Before you poo poo those thoughts with a condescending “C’mon Dan, you know better than that. You’re a Christian!”, let me ask you this question. If everything in the afterlife is such a wonderful blissful thing, why do we fight so hard to try to avoid it? I’ve watched people that were lifelong Christians absolutely dissolve into a mass of quivering flesh when they were confronted with their own mortality. Nobody wants to hear the words, “You have cancer.” When I first heard those words I didn’t think, “Oh good, I’ll soon be in the presence of my Lord and Savior.” My first thought was,”Shit, I DON’T WANT TO DIE!”
I just endured 6 rounds of chemotherapy to maybe extend my life another couple of years. And that’s a big fat maybe. It might have only extended it a few months. My PSA is bouncing around. My oncologist has mentioned another round of some other poison in case my latest CAT scan comes back with results that are less than desirable. My reaction to that was basically,”GOD NO!! I don’t want to do this again.” But if I have to, I probably will.
In cancerland, you’re supposed to fight. Never give up is the credo. Right? Is that because as humans we are born with an innate survival instinct that protects us against bad stuff that can harm us and our offspring? Is it part of our natural curiosity to see what happens next in our lives? We want to be there for the next wedding, the next baby to be born, to watch our grandkids play little league baseball. We really don’t want life to continue without us. We want to be part of all the life that we can. And with that desire for life is a natural fear of death.
And yet, we are told that the life after this one is magical, all disease is gone, that we will be “in a better place.” Why wouldn’t I want to be there? Let me tell you, when you’re throwing up your guts into the bushes outside your house, or into a gas station garbage can, or a quick after dinner puke that feels like everything you’ve eaten over the past ten years is coming out of you,(“Is that my liver?”), a “better place” sounds pretty good. Last week Monday, as I was laying in bed in serious pain from a sore back, nauseous and tired of it all, I had this thought. If Michael Jackson’s doctor, the one that “helped” him fall asleep every night, were here and could help me, and even if I knew that there was a 1 in 10 chance of never waking up again, I would have taken those odds. I was that desperate.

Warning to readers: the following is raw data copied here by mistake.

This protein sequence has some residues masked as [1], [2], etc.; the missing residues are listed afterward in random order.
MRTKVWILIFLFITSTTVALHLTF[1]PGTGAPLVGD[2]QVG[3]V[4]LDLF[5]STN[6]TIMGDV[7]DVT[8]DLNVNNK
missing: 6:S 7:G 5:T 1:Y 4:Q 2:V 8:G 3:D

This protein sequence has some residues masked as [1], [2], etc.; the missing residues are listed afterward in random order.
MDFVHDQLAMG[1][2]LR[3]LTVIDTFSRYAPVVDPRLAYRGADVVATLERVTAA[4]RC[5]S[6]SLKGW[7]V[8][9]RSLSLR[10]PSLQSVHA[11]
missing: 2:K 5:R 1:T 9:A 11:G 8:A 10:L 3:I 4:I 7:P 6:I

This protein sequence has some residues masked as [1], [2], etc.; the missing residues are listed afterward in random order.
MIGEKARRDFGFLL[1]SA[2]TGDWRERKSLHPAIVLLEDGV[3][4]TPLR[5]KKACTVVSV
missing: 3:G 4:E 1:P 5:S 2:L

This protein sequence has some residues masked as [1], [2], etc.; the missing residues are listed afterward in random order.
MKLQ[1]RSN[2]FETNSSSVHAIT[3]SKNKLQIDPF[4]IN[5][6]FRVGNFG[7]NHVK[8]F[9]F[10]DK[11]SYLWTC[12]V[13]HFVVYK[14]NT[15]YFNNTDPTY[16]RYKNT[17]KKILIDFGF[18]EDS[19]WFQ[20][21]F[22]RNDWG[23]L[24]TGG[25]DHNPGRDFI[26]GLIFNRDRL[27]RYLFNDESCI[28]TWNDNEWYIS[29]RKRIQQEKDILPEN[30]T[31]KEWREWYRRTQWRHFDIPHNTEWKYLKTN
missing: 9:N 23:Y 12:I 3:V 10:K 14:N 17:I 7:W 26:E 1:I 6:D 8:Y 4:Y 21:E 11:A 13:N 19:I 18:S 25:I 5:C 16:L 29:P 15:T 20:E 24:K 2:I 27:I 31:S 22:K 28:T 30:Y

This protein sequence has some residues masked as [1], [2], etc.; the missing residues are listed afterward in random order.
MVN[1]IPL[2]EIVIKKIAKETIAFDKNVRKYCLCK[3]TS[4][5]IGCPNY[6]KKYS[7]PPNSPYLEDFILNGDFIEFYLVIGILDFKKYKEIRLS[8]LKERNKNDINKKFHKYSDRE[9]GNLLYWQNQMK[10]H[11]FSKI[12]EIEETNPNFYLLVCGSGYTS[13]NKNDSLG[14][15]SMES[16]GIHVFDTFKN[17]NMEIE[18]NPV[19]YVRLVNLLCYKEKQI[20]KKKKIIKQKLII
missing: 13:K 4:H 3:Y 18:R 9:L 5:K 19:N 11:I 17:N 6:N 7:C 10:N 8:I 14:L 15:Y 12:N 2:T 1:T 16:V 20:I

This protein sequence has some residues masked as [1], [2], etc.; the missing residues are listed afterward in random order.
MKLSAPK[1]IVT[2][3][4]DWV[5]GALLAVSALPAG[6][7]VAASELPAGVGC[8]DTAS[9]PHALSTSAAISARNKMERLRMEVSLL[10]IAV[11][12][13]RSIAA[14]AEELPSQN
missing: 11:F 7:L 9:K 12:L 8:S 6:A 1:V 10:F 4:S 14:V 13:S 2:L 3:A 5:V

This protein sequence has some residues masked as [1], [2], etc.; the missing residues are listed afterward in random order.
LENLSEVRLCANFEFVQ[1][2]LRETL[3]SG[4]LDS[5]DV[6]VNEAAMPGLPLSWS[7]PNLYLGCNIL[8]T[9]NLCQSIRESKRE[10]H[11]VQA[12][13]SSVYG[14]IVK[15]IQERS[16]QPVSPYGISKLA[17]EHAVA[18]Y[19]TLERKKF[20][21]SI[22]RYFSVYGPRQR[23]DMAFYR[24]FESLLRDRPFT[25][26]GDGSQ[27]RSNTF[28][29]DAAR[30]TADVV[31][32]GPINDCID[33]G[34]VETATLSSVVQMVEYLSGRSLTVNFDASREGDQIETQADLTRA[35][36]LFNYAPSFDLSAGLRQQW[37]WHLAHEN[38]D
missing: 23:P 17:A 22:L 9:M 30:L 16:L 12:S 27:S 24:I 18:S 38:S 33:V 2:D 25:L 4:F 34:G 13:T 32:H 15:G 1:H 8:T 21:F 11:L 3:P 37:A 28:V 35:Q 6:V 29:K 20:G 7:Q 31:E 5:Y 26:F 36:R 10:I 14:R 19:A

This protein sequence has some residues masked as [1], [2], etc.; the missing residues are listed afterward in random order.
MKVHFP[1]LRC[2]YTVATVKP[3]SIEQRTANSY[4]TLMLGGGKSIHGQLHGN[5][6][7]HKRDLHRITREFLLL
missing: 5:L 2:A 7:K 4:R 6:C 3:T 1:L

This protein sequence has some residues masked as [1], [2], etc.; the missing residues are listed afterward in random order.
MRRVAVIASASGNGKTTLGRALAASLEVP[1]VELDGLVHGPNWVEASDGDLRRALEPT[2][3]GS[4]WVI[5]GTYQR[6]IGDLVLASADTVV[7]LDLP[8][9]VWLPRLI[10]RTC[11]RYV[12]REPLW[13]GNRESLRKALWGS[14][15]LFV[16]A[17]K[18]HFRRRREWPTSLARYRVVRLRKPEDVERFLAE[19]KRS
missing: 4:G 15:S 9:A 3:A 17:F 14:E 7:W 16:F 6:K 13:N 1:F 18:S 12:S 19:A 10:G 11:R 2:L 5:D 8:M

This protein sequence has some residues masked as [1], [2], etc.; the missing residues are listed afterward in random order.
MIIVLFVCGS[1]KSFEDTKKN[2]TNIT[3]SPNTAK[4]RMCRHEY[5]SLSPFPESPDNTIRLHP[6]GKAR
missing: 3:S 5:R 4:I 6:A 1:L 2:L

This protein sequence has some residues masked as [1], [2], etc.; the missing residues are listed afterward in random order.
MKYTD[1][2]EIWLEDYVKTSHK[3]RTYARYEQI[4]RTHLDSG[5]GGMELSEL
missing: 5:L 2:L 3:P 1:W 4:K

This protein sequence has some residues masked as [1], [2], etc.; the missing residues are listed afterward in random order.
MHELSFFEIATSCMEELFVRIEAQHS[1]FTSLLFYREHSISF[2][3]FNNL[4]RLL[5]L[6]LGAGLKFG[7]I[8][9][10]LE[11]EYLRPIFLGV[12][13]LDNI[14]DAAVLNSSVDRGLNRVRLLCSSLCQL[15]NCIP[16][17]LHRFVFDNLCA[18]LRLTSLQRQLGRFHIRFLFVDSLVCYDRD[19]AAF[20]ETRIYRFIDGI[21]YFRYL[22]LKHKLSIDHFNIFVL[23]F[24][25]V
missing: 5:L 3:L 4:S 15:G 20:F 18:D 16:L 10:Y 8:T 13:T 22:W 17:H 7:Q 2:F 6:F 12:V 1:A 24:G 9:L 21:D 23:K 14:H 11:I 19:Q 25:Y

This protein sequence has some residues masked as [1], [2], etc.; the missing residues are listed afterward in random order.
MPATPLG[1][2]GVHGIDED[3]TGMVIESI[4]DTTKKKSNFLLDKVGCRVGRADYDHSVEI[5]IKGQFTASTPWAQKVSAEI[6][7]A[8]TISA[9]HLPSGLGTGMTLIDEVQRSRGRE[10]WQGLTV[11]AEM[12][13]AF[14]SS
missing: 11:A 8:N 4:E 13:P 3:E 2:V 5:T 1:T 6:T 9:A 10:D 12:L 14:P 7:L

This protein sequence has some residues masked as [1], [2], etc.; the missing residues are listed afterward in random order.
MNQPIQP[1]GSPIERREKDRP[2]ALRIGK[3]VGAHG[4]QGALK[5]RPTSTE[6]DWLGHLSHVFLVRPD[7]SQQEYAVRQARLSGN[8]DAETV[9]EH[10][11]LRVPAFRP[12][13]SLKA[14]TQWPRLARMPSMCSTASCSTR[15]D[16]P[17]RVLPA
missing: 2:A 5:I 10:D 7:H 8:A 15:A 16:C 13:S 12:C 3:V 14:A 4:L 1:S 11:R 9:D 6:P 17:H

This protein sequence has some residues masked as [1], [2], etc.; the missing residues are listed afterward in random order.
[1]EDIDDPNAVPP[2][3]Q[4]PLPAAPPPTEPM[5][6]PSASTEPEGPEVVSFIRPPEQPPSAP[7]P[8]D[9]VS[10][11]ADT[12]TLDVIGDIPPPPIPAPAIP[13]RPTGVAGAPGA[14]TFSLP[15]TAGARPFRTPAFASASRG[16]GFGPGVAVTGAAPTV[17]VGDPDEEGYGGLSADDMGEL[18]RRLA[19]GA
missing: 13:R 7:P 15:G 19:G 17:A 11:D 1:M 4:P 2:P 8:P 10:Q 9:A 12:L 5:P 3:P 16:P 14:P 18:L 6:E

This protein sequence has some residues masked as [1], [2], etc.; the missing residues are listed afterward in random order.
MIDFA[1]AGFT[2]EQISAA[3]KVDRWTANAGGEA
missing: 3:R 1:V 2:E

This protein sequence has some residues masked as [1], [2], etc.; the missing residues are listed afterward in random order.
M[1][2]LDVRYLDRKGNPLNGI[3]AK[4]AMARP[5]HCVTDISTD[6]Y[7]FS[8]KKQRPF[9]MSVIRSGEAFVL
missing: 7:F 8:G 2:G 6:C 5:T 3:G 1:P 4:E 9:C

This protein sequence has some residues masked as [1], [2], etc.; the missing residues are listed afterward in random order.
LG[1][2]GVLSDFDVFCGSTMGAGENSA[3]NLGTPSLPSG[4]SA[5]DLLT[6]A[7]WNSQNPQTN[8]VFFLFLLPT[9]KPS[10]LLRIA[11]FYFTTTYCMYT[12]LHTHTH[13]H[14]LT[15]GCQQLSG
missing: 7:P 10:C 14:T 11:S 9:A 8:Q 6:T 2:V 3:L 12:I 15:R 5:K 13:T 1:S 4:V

So, as I continue this cancer battle, I will keep fighting the good fight. I will endure more poison. I will endure more pain. I will endure the depression and the loss of intimacy with my wife. I want to be here for the next wedding, the next baby, the next birthday celebration. I am less afraid of death than I have ever been, but the thought still creeps me out sometimes. It worries me enough to keep going. Sometimes the fight against cancer is just running from the blackness of death’s uncertainty.
I know better than that. I know what God’s plan is for me. But it still scares me a little.
And when I do go and cross that threshold into the hereafter, my hope isn’t for streets of gold and mansions. My hope is for sunny afternoons watching baseballs fly into the upper deck in right field, a swift center fielder chasing down a double against the wall, and the taste of a spicy bratwurst washed down with a cold beer.
Thanks for reading.